Orbik's fine work isn't the only art to recommend this edition: there's nearly thirty exclusive interior pieces in here, some in full color, most in black and white. These illustrations – by the talented Alan M. Clark and Erin S. Wells – are fantastically effective. The color art is often more garish and violent; there's more than one severed head screaming up from the pages. The charcoals are more muted but no less intense. It's terrific to see a scene from the apocalyptic rock fight in here, and the major early image of Stan Uris's suicide note is chilling.
Kudos, too, on the design of this book. The text pages are two-toned, black and red on white. One of the coolest aspects of the book is the stripe running down the length of each page: red with the chapter title in black for most of the book, black with red printing for Mike Hanlon's "Interlude" chapters. It's a dynamic visual, one of the little touches that make this book so fantastic.
To round things out, there's a brand-new afterword by King, explaining why he wrote the book and his feelings about it. This afterword intriguingly bookends his 1986 essay, "How It Happened," found in King's 2000 collection Secret Windows. As with his dual forewords for the 1985 and 1996 editions of The Bachman Books, these two essays on It allow us to see King's reaction both upon publication of the novel, and much later, after years of reflection. It's rare that King talks so directly about his own writing, and this afterword reveals a clear fondness King has for the novel.
I've been collecting Stephen King limited editions for quite awhile now. Some are better than others, and I probably would have accepted a merely good 25th anniversary edition of my favorite novel, being all caught up in the excitement of the event itself. I'm so glad I don't have to: this edition absolutely blew me away. From art to design to its incredible size and reverential treatment of the source material, this is the perfect volume for anyone who loves It.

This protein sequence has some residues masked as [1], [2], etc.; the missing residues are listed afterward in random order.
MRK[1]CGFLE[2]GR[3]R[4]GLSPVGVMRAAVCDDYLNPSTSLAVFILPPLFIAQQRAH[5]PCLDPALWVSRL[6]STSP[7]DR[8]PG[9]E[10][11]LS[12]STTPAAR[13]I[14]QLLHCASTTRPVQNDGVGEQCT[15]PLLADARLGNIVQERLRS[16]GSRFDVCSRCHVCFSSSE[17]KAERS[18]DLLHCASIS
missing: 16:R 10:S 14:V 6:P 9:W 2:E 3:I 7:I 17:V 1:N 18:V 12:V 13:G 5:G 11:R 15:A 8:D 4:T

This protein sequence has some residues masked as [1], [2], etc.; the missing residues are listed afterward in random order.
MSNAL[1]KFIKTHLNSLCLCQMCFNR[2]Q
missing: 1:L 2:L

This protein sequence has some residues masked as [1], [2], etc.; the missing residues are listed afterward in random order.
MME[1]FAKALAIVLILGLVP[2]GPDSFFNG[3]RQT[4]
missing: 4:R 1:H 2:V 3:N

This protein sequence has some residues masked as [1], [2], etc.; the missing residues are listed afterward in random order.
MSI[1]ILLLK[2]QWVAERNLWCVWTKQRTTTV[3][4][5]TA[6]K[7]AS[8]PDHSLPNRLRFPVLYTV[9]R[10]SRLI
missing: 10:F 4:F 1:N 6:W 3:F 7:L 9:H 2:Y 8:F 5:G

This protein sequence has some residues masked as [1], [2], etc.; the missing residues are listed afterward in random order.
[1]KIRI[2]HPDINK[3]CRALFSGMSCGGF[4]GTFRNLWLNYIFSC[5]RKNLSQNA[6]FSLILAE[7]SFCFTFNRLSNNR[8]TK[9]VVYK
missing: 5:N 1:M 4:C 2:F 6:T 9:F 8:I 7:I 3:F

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Cemetery Dance Publications printed Stephen King's It: The 25th Anniversary Special Edition in three different states:
• Slipcased Oversized Hardcover Gift Edition of only 2,750 illustrated copies printed in two colors with two color hot foil stamping, a fine binding, and embossed endpapers (a few copies are still currently available and shipping now on Cemetery Dance's official website: http://www.cemeterydance.com/page/CDP/PROD/king06 )
• Traycased Oversized Hardcover Signed Limited Edition of only 750 illustrated copies printed in two colors and bound in leather with two color hot foil stamping, a satin ribbon page marker and different embossed endpapers, signed by Stephen King and all of the artists (SOLD OUT)
• Oversized Signed Hardcover Lettered Edition of only 52 illustrated copies printed in two colors and bound in two different fine materials with gilded page edges, imported endpapers, a satin ribbon page marker, and protected in a custom deluxe box, signed by Stephen King and all of the artists (SOLD OUT)
More great photos of the editions of Cemetery Dance's 25th Anniversary Edition of It can be found on Brian James Freeman's website: http://brianjamesfreeman.wordpress.com/2011/12/14/photos-of-it/